Children are lovely and adorable, and their joyful innocence can amaze and rejuvenate us. Their creativity and ability to play with just about anything is impressive. These qualities are important and should be nurtured into adulthood.
Knowing this, do we still feel like shouting in response to child’s play is a good educational method? We often see it in the supermarket—somebody loses their temper and shouts at their kid. If we value children’s spontaneity and creativity perhaps we should make an effort to create an atmosphere of peace and security in our relationships with them.
It’s interesting to look at the Danish way of parenting. According to the World Happiness Report by the United Nations, people living in this Scandinavian country are the happiest in the world, and have been since 1973. Investigators claim Danish happiness is a product of “hygge,” a means of obtaining a comfortable conviviality which creates a feeling of contentment and fosters closeness. It can be related to the physical surroundings—a cozy blanket, or a warm bed—but it primarily refers to with people’s behavior towards each other.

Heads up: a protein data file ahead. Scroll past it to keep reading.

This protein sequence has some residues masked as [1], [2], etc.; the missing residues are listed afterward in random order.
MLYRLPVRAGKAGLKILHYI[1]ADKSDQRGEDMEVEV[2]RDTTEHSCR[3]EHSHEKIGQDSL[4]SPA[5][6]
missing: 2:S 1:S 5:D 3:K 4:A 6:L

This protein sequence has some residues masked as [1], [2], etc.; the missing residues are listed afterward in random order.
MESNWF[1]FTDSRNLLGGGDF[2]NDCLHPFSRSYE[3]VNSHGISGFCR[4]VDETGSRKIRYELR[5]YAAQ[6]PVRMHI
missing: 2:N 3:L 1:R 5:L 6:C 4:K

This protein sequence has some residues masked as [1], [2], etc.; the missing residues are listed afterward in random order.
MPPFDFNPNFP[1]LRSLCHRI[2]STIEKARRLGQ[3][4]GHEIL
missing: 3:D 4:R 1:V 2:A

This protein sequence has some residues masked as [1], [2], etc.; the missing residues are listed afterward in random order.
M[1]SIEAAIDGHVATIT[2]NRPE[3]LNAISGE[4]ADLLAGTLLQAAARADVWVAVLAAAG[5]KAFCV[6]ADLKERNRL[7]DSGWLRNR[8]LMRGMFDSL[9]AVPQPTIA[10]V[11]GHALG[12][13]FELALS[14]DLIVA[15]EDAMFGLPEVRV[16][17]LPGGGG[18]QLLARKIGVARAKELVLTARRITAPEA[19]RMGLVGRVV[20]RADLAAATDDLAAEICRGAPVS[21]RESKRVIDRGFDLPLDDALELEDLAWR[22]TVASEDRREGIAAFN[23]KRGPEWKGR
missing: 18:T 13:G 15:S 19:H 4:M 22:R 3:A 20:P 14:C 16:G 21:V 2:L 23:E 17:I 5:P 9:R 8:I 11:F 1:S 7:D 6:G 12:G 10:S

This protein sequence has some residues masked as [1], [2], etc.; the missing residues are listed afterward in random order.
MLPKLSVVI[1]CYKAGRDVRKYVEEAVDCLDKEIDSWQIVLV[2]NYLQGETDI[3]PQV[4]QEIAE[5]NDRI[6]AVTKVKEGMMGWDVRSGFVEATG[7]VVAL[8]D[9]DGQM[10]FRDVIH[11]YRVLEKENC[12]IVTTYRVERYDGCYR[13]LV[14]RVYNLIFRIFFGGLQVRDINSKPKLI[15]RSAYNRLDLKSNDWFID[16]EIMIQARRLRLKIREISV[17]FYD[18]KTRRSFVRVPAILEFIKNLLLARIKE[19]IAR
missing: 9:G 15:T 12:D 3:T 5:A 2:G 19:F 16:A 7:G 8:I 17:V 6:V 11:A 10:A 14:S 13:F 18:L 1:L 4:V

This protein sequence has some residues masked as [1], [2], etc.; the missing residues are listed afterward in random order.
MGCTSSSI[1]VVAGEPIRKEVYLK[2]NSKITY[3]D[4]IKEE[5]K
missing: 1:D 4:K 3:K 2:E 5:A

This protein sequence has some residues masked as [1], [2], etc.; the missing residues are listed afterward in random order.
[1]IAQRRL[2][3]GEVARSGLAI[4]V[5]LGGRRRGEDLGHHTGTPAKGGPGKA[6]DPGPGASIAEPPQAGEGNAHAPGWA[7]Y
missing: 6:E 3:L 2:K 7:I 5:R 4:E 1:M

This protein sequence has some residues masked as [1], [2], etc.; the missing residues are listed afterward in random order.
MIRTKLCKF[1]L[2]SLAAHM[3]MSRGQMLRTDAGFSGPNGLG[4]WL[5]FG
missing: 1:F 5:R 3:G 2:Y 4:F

In the book “The Danish Way of Parenting: What the Happiest People in the World Know About Raising Confident, Capable Kids”, by Jessica Joelle Alexander and Iben Sandahl, based on the Danish philosophy of hygge explain how shouting at kids is rarely seen in Denmark. How do parents in Denmark achieve this? One parent explains, “I think that we as parents have to remain calm and not lose control over ourselves. Because if we can’t achieve this, how can we expect our children to have control over themselves? It would be not fair”.
The Danish parenting philosophy seems rational and reasonable, and as they say, it creates happy adults. We can see a perfect example of this style of parenting in this video: